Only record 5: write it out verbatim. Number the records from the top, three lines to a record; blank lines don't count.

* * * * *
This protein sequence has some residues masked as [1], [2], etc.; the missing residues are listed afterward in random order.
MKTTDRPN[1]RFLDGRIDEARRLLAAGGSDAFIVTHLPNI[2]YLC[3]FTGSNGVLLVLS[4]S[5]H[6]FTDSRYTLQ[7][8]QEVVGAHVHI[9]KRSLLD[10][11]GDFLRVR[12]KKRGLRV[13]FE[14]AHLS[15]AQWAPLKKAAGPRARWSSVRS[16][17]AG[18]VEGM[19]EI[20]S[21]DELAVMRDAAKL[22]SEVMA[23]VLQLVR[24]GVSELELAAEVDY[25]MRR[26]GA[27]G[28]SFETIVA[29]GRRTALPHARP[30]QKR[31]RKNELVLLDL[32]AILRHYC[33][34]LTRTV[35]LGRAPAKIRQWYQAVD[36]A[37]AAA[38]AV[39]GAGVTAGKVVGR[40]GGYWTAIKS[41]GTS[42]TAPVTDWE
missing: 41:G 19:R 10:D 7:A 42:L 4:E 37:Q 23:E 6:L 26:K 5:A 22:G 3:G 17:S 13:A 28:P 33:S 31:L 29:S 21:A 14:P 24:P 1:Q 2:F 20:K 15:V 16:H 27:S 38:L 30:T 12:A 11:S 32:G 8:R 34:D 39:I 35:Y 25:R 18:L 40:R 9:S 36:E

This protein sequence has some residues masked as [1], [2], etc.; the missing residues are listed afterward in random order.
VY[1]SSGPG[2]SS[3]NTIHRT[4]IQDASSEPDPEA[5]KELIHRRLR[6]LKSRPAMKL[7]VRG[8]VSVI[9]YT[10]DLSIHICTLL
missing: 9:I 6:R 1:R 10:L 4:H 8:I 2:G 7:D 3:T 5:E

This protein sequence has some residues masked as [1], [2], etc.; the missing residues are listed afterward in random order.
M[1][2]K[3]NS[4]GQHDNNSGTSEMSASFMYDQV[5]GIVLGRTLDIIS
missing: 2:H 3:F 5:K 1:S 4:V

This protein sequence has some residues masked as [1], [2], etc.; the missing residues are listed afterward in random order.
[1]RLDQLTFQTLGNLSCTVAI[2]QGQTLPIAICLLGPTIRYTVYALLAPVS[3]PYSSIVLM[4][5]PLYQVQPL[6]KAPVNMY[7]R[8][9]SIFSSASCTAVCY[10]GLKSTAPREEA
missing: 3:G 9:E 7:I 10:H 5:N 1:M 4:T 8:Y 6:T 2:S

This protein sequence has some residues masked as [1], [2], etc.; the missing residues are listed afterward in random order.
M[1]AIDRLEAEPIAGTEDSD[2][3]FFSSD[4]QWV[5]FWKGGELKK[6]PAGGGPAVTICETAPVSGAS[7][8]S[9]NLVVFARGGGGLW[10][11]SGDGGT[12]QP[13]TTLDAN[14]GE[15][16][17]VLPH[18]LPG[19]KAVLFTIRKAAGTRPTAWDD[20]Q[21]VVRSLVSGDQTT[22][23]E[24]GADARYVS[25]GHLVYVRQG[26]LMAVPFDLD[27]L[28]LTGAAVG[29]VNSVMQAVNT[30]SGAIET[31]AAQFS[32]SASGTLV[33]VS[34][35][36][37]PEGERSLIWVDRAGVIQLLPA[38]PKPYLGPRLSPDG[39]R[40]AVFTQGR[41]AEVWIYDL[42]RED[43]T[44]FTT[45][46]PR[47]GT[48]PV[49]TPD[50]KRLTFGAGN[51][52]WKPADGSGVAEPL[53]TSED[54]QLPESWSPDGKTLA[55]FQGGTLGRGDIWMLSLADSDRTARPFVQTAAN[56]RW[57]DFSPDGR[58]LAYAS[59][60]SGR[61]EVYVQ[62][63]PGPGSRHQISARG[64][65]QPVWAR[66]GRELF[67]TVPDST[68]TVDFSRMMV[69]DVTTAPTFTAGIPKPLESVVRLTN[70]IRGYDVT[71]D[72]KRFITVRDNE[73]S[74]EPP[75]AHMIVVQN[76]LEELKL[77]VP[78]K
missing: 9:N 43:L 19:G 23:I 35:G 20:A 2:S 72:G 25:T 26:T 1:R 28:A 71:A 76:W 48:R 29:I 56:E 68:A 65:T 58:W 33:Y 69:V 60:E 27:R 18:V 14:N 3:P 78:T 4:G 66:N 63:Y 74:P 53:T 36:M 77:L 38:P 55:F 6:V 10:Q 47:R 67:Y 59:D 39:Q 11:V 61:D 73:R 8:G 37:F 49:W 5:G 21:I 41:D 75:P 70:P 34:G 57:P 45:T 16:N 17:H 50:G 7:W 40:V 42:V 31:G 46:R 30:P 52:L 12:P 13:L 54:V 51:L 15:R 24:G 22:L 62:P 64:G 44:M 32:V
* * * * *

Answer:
This protein sequence has some residues masked as [1], [2], etc.; the missing residues are listed afterward in random order.
M[1]AIDRLEAEPIAGTEDSD[2][3]FFSSD[4]QWV[5]FWKGGELKK[6]PAGGGPAVTICETAPVSGAS[7][8]S[9]NLVVFARGGGGLW[10][11]SGDGGT[12]QP[13]TTLDAN[14]GE[15][16][17]VLPH[18]LPG[19]KAVLFTIRKAAGTRPTAWDD[20]Q[21]VVRSLVSGDQTT[22][23]E[24]GADARYVS[25]GHLVYVRQG[26]LMAVPFDLD[27]L[28]LTGAAVG[29]VNSVMQAVNT[30]SGAIET[31]AAQFS[32]SASGTLV[33]VS[34][35][36][37]PEGERSLIWVDRAGVIQLLPA[38]PKPYLGPRLSPDG[39]R[40]AVFTQGR[41]AEVWIYDL[42]RED[43]T[44]FTT[45][46]PR[47]GT[48]PV[49]TPD[50]KRLTFGAGN[51][52]WKPADGSGVAEPL[53]TSED[54]QLPESWSPDGKTLA[55]FQGGTLGRGDIWMLSLADSDRTARPFVQTAAN[56]RW[57]DFSPDGR[58]LAYAS[59][60]SGR[61]EVYVQ[62][63]PGPGSRHQISARG[64][65]QPVWAR[66]GRELF[67]TVPDST[68]TVDFSRMMV[69]DVTTAPTFTAGIPKPLESVVRLTN[70]IRGYDVT[71]D[72]KRFITVRDNE[73]S[74]EPP[75]AHMIVVQN[76]LEELKL[77]VP[78]K
missing: 9:N 43:L 19:G 23:I 35:G 20:A 2:S 72:G 25:T 26:T 1:R 28:A 71:A 76:W 48:R 29:I 56:E 68:A 65:T 58:W 33:Y 69:V 60:E 27:R 18:V 14:N 3:P 78:T 4:G 66:N 63:Y 74:P 53:T 36:M 77:L 38:P 55:F 6:V 10:Q 47:R 67:Y 59:D 39:Q 11:V 61:D 73:R 8:G 37:F 49:W 5:G 21:I 41:D 75:P 70:P 34:G 57:P 45:T 16:N 17:H 50:G 7:W 40:V 42:V 31:G 46:R 30:P 52:L 12:P 13:L 54:V 51:L 15:R 24:G 22:L 62:P 64:G 44:M 32:V